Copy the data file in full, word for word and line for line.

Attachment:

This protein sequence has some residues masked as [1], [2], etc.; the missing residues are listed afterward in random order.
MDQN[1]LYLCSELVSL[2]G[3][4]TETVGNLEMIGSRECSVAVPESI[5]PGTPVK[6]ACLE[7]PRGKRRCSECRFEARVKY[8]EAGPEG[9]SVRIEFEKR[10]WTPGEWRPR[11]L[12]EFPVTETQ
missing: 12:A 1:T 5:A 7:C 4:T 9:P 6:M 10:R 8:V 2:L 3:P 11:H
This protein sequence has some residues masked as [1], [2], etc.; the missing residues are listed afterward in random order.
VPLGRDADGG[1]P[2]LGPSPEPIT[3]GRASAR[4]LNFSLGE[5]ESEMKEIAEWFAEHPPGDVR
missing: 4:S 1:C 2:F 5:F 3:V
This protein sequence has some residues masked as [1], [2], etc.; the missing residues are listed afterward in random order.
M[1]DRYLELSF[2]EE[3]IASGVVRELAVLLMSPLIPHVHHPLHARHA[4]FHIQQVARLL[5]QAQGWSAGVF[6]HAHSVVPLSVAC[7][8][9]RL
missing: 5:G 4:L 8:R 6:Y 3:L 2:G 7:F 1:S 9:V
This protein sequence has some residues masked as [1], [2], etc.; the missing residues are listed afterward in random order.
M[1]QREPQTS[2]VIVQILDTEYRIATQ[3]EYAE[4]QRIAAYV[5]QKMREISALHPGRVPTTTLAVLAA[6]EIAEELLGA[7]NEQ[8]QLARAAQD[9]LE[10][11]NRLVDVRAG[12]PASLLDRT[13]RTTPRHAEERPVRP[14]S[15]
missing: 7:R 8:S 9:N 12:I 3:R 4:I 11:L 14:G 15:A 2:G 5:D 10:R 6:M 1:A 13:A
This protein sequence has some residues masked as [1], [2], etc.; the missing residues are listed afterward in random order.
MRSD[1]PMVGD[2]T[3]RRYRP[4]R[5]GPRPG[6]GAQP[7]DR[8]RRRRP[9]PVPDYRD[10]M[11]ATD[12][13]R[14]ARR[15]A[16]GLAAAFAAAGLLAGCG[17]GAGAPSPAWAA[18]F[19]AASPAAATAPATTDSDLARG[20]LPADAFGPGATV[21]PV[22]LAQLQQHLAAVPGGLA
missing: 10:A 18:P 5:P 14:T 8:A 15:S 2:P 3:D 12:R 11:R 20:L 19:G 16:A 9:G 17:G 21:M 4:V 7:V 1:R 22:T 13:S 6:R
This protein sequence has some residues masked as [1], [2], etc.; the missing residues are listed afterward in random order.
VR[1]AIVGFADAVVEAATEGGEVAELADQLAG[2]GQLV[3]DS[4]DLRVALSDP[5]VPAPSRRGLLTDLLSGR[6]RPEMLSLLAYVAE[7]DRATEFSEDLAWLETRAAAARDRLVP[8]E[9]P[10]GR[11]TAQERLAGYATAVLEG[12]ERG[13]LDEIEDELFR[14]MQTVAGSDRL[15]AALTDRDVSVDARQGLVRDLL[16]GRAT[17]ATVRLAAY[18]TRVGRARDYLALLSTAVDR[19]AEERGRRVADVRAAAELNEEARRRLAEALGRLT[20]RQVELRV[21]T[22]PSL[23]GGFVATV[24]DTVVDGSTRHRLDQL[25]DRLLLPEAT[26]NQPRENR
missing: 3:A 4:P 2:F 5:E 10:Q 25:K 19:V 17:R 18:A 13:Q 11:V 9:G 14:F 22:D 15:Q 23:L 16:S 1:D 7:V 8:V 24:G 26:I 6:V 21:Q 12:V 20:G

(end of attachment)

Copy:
This protein sequence has some residues masked as [1], [2], etc.; the missing residues are listed afterward in random order.
MDQN[1]LYLCSELVSL[2]G[3][4]TETVGNLEMIGSRECSVAVPESI[5]PGTPVK[6]ACLE[7]PRGKRRCSECRFEARVKY[8]EAGPEG[9]SVRIEFEKR[10]WTPGEWRPR[11]L[12]EFPVTETQ
missing: 12:A 1:T 5:A 7:C 4:T 9:P 6:M 10:R 8:V 2:L 3:P 11:H
This protein sequence has some residues masked as [1], [2], etc.; the missing residues are listed afterward in random order.
VPLGRDADGG[1]P[2]LGPSPEPIT[3]GRASAR[4]LNFSLGE[5]ESEMKEIAEWFAEHPPGDVR
missing: 4:S 1:C 2:F 5:F 3:V
This protein sequence has some residues masked as [1], [2], etc.; the missing residues are listed afterward in random order.
M[1]DRYLELSF[2]EE[3]IASGVVRELAVLLMSPLIPHVHHPLHARHA[4]FHIQQVARLL[5]QAQGWSAGVF[6]HAHSVVPLSVAC[7][8][9]RL
missing: 5:G 4:L 8:R 6:Y 3:L 2:G 7:F 1:S 9:V
This protein sequence has some residues masked as [1], [2], etc.; the missing residues are listed afterward in random order.
M[1]QREPQTS[2]VIVQILDTEYRIATQ[3]EYAE[4]QRIAAYV[5]QKMREISALHPGRVPTTTLAVLAA[6]EIAEELLGA[7]NEQ[8]QLARAAQD[9]LE[10][11]NRLVDVRAG[12]PASLLDRT[13]RTTPRHAEERPVRP[14]S[15]
missing: 7:R 8:S 9:N 12:I 3:R 4:I 11:L 14:G 15:A 2:G 5:D 10:R 6:M 1:A 13:A
This protein sequence has some residues masked as [1], [2], etc.; the missing residues are listed afterward in random order.
MRSD[1]PMVGD[2]T[3]RRYRP[4]R[5]GPRPG[6]GAQP[7]DR[8]RRRRP[9]PVPDYRD[10]M[11]ATD[12][13]R[14]ARR[15]A[16]GLAAAFAAAGLLAGCG[17]GAGAPSPAWAA[18]F[19]AASPAAATAPATTDSDLARG[20]LPADAFGPGATV[21]PV[22]LAQLQQHLAAVPGGLA
missing: 10:A 18:P 5:P 14:T 8:A 15:S 2:P 3:D 12:R 11:R 20:L 19:G 16:A 9:G 17:G 21:M 4:V 7:V 1:R 22:T 13:S 6:R
This protein sequence has some residues masked as [1], [2], etc.; the missing residues are listed afterward in random order.
VR[1]AIVGFADAVVEAATEGGEVAELADQLAG[2]GQLV[3]DS[4]DLRVALSDP[5]VPAPSRRGLLTDLLSGR[6]RPEMLSLLAYVAE[7]DRATEFSEDLAWLETRAAAARDRLVP[8]E[9]P[10]GR[11]TAQERLAGYATAVLEG[12]ERG[13]LDEIEDELFR[14]MQTVAGSDRL[15]AALTDRDVSVDARQGLVRDLL[16]GRAT[17]ATVRLAAY[18]TRVGRARDYLALLSTAVDR[19]AEERGRRVADVRAAAELNEEARRRLAEALGRLT[20]RQVELRV[21]T[22]PSL[23]GGFVATV[24]DTVVDGSTRHRLDQL[25]DRLLLPEAT[26]NQPRENR
missing: 3:A 4:P 2:F 5:E 10:Q 25:K 19:V 17:R 18:A 13:Q 11:V 9:G 14:F 22:D 15:Q 23:L 16:S 1:D 7:V 8:V 24:G 26:I 6:V 21:Q 12:V 20:G